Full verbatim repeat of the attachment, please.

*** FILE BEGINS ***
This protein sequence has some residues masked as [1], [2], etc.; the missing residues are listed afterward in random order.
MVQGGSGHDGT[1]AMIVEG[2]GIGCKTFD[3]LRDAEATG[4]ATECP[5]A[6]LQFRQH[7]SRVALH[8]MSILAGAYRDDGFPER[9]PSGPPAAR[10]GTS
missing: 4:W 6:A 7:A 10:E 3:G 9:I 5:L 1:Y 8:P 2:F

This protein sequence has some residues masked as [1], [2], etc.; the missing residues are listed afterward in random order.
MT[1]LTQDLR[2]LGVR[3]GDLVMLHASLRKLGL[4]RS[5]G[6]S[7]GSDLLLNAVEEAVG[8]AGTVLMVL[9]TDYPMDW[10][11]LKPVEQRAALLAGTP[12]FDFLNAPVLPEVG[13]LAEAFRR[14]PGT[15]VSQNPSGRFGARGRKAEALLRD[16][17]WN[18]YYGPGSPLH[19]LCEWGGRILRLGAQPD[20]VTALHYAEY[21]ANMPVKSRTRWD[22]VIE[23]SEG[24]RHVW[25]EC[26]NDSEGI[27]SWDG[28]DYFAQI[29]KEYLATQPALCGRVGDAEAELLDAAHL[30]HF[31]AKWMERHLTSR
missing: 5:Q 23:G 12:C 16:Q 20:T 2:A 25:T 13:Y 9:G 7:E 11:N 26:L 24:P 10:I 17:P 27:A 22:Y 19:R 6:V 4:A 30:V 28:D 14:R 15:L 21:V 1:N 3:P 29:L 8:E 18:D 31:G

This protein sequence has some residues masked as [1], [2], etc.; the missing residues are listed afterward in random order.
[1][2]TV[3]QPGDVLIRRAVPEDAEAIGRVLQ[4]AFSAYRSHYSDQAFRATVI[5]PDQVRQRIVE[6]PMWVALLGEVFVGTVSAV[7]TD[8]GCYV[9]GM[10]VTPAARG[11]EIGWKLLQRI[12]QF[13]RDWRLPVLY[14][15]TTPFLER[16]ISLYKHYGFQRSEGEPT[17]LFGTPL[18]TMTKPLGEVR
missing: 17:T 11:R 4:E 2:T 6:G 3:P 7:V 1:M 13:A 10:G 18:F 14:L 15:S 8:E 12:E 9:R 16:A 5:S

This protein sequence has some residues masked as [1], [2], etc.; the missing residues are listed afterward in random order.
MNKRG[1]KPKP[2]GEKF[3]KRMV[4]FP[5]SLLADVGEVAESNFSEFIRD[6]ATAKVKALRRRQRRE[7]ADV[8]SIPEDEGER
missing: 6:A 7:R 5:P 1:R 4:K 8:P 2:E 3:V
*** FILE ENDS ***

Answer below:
This protein sequence has some residues masked as [1], [2], etc.; the missing residues are listed afterward in random order.
MVQGGSGHDGT[1]AMIVEG[2]GIGCKTFD[3]LRDAEATG[4]ATECP[5]A[6]LQFRQH[7]SRVALH[8]MSILAGAYRDDGFPER[9]PSGPPAAR[10]GTS
missing: 4:W 6:A 7:A 10:E 3:G 9:I 5:L 1:Y 8:P 2:F

This protein sequence has some residues masked as [1], [2], etc.; the missing residues are listed afterward in random order.
MT[1]LTQDLR[2]LGVR[3]GDLVMLHASLRKLGL[4]RS[5]G[6]S[7]GSDLLLNAVEEAVG[8]AGTVLMVL[9]TDYPMDW[10][11]LKPVEQRAALLAGTP[12]FDFLNAPVLPEVG[13]LAEAFRR[14]PGT[15]VSQNPSGRFGARGRKAEALLRD[16][17]WN[18]YYGPGSPLH[19]LCEWGGRILRLGAQPD[20]VTALHYAEY[21]ANMPVKSRTRWD[22]VIE[23]SEG[24]RHVW[25]EC[26]NDSEGI[27]SWDG[28]DYFAQI[29]KEYLATQPALCGRVGDAEAELLDAAHL[30]HF[31]AKWMERHLTSR
missing: 5:Q 23:G 12:C 16:Q 20:T 2:A 25:T 13:Y 9:G 7:E 11:N 26:L 24:P 10:I 17:P 27:A 22:Y 19:R 6:V 4:A 30:V 28:D 14:R 15:L 21:V 1:N 3:P 29:L 8:E 18:D 31:G

This protein sequence has some residues masked as [1], [2], etc.; the missing residues are listed afterward in random order.
[1][2]TV[3]QPGDVLIRRAVPEDAEAIGRVLQ[4]AFSAYRSHYSDQAFRATVI[5]PDQVRQRIVE[6]PMWVALLGEVFVGTVSAV[7]TD[8]GCYV[9]GM[10]VTPAARG[11]EIGWKLLQRI[12]QF[13]RDWRLPVLY[14][15]TTPFLER[16]ISLYKHYGFQRSEGEPT[17]LFGTPL[18]TMTKPLGEVR
missing: 17:T 11:R 4:E 2:T 6:G 3:P 7:V 1:M 13:A 10:G 18:F 14:L 15:S 8:E 12:E 9:R 16:A 5:S

This protein sequence has some residues masked as [1], [2], etc.; the missing residues are listed afterward in random order.
MNKRG[1]KPKP[2]GEKF[3]KRMV[4]FP[5]SLLADVGEVAESNFSEFIRD[6]ATAKVKALRRRQRRE[7]ADV[8]SIPEDEGER
missing: 6:A 7:R 5:P 1:R 4:K 8:P 2:E 3:V